Presenting myself in court meant being robbed of a day’s leave, enlisting my husband’s support and a day away from his demanding job, multiple inconveniences, sleepless nights BUT I found closure.  My advice to anyone who has lived this sort of criminal violation?  No matter what the incident is, seek legal recourse. Maintain contact with the Investigating Officer. Show interest, show up, ensure that justice is served and punishment meted out.  As citizens and humans, we have rights too.

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43 thoughts on “Armed Robbery, the aftermath…

  1. Pingback: Armed Robbery, the aftermath… – Matthews' Blog

  2. Sorry you went through this but it looks like you have taken a lot of good things from it. You are now sharing your experience, strength and hope with others and that will help them and you. Thank you for your courage.

    Liked by 2 people

  3. I wasn’t following you when you wrote about the robbery so I was taken aback by the account now, but good on you for working within the system to seek justice. In every country there are oddities about the legal system and it’s not always designed to give justice to all. I’m glad you found the inner courage to carry forward.

    Liked by 1 person

  4. So PROUD of you Kavita for standing your ground and not allowing those two thugs to intimidate you again – I hope that they got the message from you withering stare that they HAVE BOTH DONE WRONG. I pray that they will be locked up for the full time term of 15 years – it would be great if they brought back the chain gangs for community service so that they’d work for the privileged life of prison instead of the Tax Payer paying for their keep. Then their time would be a useful lesson to the value of a good working citizen instead of their choice in crime and assault.

    Liked by 1 person

    • Than you my precious friend for the support. I fully agree with you. Sadly our Tax Payers bear the brunt of their actions, I think they should be chained and be made to work the beaches and all the sewers they live in, made to pick up the garbage, target the plastics and clean the seas. That will certainly help our environment!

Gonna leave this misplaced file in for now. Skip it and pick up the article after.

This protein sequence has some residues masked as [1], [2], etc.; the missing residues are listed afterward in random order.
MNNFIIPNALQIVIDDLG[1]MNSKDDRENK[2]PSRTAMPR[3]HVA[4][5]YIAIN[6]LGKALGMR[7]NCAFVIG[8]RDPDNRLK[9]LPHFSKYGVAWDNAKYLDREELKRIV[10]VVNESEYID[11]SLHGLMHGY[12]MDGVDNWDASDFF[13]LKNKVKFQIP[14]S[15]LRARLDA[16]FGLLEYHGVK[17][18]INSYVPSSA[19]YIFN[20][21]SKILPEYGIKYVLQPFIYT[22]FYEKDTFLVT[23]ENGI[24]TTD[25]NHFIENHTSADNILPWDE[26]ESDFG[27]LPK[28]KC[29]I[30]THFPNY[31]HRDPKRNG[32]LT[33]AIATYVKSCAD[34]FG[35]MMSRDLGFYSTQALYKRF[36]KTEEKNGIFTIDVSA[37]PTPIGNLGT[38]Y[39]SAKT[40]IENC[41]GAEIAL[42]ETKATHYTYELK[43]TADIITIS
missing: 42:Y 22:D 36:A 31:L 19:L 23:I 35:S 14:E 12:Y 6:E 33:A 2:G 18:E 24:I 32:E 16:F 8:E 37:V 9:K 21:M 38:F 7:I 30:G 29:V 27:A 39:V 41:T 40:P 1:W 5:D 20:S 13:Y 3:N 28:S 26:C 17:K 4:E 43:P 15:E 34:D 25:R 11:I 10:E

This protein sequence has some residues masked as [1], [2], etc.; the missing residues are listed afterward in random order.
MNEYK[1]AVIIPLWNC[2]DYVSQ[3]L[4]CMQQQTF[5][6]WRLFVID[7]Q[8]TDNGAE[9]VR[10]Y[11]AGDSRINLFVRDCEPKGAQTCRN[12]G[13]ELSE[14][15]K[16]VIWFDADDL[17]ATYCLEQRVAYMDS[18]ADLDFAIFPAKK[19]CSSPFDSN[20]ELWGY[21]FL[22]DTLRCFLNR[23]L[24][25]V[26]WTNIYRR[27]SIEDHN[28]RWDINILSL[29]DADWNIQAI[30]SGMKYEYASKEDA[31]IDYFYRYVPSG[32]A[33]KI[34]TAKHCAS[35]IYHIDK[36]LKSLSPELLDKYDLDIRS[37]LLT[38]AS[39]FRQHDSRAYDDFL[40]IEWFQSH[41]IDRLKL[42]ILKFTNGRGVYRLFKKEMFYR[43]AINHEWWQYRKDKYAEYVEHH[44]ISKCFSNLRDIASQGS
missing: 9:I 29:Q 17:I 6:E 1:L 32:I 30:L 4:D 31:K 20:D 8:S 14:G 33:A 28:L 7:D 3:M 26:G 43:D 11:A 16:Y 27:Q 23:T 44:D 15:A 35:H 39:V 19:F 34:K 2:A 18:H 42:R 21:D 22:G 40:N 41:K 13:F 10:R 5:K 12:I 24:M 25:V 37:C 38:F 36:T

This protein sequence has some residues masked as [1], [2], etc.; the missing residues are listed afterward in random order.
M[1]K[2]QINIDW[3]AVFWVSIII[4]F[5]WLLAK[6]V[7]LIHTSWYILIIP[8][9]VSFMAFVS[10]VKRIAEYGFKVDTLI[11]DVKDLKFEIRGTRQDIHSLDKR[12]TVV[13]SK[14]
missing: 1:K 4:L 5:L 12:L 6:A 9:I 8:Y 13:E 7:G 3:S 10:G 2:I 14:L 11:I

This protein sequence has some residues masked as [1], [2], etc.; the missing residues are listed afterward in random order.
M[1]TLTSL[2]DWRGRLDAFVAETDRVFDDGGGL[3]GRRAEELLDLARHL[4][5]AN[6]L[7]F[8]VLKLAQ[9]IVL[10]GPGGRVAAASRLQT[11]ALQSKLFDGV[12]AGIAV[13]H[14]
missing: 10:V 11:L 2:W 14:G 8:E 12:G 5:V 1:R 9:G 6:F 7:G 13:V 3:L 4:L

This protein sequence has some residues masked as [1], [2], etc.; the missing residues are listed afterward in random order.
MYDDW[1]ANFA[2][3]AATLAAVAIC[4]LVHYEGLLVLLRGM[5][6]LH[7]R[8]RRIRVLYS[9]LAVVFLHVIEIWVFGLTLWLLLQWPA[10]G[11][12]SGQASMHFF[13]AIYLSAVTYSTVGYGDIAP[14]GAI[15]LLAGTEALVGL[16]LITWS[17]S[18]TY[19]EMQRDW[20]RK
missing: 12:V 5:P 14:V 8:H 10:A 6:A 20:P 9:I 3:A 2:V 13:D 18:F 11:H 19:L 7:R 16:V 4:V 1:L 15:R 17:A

Liked by 1 person

  5. I’m sorry this happened to you. I try not to be harsh when I think about people who do these kinds of things, but it’s hard when it happens to you! The sense of powerlessness, violation, loss of safety, helplessness, injustice, and immorality of it can be overwhelming. This is my reaction only to being stolen from – I can only imagine how that’s amplified when there’s a gun involved. I hope you have peace & safety. And I hope the people who did that to you have a change of heart. You’ve really got to be in a bad place to do things like that.

    Liked by 1 person

    • Thank you for the warmth and kindness. Sadness, they are drug addicts and need a quick fix. Saw them in the dock and I was horrified and how dead their eyes were. They could have done anything at the moment. The prosecutor herself told me that it is a pattern. When they are paroled or served their time, they are back on the streets, and within a week, they return to the comfort of a prison cell, because they are safe, well and fed in there. Even their parents do not have to worry further, knowing that they are taken care off as well as off the streets (their biggest worry).

      Liked by 1 person